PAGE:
The bill set for introduction in the Senate Finance Committee includes seven income brackets, scuttling some of the simplicity that House drafters used to sell their bill, which reduced the number of brackets to four. It would keep the bottom tax bracket for individuals at 10 percent, which the House had raised to 12 percent, and would reduce the top rate for high earners to 38.5 percent, down from the current rate of 39.6 percent, which the House had maintained. Like the House bill, the Senate’s version plans to roughly double the standard deduction and expand the child tax credit.
The starkest example of the competing priorities is the state and local tax deduction, which is heavily used in high-tax states like New York, New Jersey and California, which are represented by Democrats in the Senate but have some Republican representatives in the House. The Senate completely eliminates the valuable tax break, which allows taxpayers to deduct state and local income, sales and property taxes. The House bill would still allow individuals to deduct property taxes up to $10,000.
Some House Republicans have rejected that limitation as too strict and the Senate’s complete elimination could further spook those members, whose political future could be imperiled if they pass a plan that actually increases their constituents’ tax bills.
“Every state should be a winner in tax reform, and in my opinion, that would not be the case if the Senate view were to prevail,” said Rep. Leonard Lance, R-N.J. "I’m not voting for the $10,000, so I’m certainly not voting for zero,” Lance said.
The bill would add $1.5 trillion to federal budget deficits over a decade, without accounting for additional economic growth it might spur, according to the Joint Committee on Taxation. But Senate staff members suggested that the Finance Committee would need to make changes to ensure it does not lose revenue after 10 years, and thus stays in compliance with the procedural rules that would allow the bill to pass on a party-line vote.
In another significant departure from the House bill, the Senate would not create a special, lower top rate for pass-through entities, which are businesses whose profits are distributed to their owners and taxed as individual income. Instead, the Senate would create a deduction for pass-through owners of all income levels, effectively lowering taxes both on rich owners and on middle-class small-business owners who would not have benefited from the House’s original lower pass-through rate. For service-providing pass-throughs, it would phase out that benefit for individuals with income above $75,000 and for married couples with income above $150,000.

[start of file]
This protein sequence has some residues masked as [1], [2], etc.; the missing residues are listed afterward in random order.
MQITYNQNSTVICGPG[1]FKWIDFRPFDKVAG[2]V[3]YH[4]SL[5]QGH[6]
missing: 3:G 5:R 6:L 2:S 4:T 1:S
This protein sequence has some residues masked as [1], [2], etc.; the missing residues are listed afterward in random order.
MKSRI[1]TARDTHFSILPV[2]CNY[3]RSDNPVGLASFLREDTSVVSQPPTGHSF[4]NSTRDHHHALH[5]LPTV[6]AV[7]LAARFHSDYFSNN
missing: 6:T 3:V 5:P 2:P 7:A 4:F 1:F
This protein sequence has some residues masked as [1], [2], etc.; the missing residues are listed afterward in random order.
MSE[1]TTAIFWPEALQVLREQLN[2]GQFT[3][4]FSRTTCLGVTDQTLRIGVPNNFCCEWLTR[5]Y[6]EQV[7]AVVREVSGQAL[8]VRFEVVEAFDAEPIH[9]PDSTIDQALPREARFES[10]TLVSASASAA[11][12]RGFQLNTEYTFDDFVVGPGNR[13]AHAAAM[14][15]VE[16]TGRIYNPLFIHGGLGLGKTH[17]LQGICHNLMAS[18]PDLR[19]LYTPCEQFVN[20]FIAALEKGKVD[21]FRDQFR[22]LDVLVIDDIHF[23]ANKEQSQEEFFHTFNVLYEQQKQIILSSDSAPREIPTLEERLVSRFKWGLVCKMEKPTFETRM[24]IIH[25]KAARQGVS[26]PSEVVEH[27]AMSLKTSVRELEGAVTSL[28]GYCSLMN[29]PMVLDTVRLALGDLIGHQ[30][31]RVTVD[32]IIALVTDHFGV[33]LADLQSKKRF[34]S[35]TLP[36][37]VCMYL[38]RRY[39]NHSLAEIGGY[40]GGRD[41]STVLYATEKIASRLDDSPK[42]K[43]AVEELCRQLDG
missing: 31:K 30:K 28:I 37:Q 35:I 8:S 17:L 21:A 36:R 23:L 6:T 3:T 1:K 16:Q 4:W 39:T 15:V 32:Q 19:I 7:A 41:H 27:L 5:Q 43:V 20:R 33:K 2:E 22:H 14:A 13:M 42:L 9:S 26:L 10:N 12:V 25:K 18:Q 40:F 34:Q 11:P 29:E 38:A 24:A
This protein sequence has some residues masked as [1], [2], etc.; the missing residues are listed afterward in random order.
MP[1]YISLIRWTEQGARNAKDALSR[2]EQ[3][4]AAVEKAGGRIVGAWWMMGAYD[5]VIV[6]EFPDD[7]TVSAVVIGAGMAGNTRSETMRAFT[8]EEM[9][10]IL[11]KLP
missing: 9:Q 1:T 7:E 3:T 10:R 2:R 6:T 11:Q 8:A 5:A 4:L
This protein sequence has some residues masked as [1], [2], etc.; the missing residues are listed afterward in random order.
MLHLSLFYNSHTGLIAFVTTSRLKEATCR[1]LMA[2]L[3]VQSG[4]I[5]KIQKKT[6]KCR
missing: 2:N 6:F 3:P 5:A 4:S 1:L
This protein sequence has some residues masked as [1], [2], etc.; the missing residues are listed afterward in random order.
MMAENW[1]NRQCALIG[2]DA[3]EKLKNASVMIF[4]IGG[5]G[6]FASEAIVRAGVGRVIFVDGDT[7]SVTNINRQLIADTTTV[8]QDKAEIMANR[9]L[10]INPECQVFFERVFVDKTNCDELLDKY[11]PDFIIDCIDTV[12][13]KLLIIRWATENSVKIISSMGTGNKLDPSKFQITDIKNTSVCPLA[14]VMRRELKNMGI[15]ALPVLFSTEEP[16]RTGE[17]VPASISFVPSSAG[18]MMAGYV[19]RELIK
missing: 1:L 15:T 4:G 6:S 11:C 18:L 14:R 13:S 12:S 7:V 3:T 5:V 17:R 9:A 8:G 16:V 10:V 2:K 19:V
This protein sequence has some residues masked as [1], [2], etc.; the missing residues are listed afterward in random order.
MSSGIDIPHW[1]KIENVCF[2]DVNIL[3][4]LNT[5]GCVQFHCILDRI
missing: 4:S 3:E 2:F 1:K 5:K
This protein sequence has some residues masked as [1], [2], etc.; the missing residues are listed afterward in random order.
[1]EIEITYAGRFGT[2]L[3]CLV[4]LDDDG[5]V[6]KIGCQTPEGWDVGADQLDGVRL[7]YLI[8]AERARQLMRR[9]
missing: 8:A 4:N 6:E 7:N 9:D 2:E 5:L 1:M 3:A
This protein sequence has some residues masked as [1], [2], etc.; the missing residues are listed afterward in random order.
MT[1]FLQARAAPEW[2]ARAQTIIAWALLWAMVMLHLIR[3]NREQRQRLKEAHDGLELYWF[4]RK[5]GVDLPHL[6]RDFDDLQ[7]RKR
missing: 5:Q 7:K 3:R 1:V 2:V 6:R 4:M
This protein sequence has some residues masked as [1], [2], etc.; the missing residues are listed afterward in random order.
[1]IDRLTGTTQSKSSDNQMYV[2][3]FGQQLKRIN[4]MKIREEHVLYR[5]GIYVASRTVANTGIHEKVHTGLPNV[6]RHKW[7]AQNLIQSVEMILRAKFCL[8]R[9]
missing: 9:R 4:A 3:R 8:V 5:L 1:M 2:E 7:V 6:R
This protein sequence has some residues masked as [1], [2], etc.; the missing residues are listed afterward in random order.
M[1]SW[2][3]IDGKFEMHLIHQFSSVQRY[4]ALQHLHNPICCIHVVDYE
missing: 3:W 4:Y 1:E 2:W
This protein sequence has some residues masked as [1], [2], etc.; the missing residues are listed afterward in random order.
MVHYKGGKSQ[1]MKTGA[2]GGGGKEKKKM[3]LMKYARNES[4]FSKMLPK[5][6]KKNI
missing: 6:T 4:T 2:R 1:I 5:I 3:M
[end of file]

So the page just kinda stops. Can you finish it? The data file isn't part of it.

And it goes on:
On Thursday, in the face of pushback from fellow Republican lawmakers, small businesses and other industry groups, Rep. Kevin Brady of Texas, who leads the Ways and Means Committee, unveiled a 29-page amendment making further revisions to the House’s tax plan. The amendment restores the adoption tax credit, which the House tax plan had planned to repeal. It also creates a new, lower tax rate for certain business owners.
Under the new provision, the first $37,500 of business income would be taxed at 9 percent, rather than 12 percent, for an unmarried individual earning less than $75,000 through a pass-through business. For a married couple, the dollar amounts would be double.
The Senate is also including a provision to prevent large multinational corporations from stashing profits overseas. The bill will propose a new business tax on U.S. and foreign companies — effectively a minimum tax on their income earned in the United States — while also levying a 12.5 percent tax on income that U.S. companies receive overseas from their intellectual property.
Preliminary estimates indicate the provision would raise more than $130 billion in tax revenue over 10 years to help offset revenue lost from rate cuts, committee staff members said. The original House approach, which would have levied a 20 percent “excise tax” on payments between U.S. and foreign companies that are affiliated with each other, would have raised an estimated $155 billion in revenue.